Background: Rhabdomyosarcoma (RMS) in adults (age > or = 16 years) is rare, accounting for less than 3% of adult soft tissue sarcomas. There is little information describing the disease biology or clinicopathologic factors that influence survival in adults with RMS. The objective of this study was to define the factors in patients with adult RMS that predict outcome, disease progression, and survival.
Methods: Eighty-four adult patients with a pathologic diagnosis of RMS that was confirmed by immunohistochemistry were identified by a prospective inpatient data base during the period 1982--1999 and were analyzed for disease specific survival and metastasis free survival using the Kaplan-Meier actuarial method. Statistical significance was evaluated using the log-rank test for univariate influence and a Cox regression model for multivariate influence.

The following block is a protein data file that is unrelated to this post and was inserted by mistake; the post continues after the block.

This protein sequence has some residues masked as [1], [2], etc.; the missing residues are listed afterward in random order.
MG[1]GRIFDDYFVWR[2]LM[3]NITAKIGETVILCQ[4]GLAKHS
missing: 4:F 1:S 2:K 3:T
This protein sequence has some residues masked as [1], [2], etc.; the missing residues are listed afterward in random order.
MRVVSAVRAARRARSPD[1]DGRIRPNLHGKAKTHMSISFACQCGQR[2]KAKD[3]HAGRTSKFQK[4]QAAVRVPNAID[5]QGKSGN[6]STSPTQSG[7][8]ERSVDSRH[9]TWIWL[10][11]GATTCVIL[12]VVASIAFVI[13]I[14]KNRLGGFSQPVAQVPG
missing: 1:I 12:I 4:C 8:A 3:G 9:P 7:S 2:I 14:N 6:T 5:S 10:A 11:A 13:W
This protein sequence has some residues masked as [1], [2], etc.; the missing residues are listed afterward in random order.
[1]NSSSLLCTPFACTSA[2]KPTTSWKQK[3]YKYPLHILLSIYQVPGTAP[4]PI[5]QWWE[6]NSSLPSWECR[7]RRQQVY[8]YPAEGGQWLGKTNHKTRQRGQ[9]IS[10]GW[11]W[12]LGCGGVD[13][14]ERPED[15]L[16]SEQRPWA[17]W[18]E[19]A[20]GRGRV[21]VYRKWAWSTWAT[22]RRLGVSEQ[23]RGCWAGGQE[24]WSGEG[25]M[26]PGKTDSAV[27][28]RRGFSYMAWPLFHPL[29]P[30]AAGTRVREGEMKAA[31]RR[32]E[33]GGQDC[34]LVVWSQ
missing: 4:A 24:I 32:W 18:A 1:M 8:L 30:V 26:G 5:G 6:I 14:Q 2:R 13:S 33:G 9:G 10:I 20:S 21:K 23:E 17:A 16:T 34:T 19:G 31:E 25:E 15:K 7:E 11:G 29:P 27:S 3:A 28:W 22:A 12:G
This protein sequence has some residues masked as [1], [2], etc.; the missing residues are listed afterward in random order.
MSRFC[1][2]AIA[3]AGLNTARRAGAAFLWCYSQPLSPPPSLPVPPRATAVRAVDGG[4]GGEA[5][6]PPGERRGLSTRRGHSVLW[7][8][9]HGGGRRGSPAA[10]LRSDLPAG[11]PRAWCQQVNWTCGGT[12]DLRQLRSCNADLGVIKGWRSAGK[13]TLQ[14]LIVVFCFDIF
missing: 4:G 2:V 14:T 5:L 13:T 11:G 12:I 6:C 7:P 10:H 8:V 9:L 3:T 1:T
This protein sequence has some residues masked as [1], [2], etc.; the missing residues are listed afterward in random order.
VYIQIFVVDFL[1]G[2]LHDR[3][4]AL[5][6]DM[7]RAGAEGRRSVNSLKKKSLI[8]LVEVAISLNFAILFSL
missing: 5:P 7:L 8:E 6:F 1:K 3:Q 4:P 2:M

Results: The median disease specific survival was 22 months. Patient age, extent of disease, tumor size at the time of diagnosis, and margin status after resection were significant predictors of disease specific survival. Patients who underwent a complete resection had a significantly longer median survival (105 months) compared with any other subgroup of patients. The histologic subtype did not predict patient survival but did vary with patient age. Most notably, the proportion of the pleomorphic subtype increased with advancing age, accounting for 42% of RMS in patients over the age of 40 years.
Conclusions: The most important predictors of outcome in patients with adult RMS are patient age, tumor size, extent of disease, and margin status after resection. In contrast to patients with pediatric RMS, no association was noted between survival and histologic subtype in this group of patients with adult RMS. All histologic subtypes of RMS are aggressive malignancies with poor disease specific survival despite aggressive multimodality management.
Copyright 2001 American Cancer Society.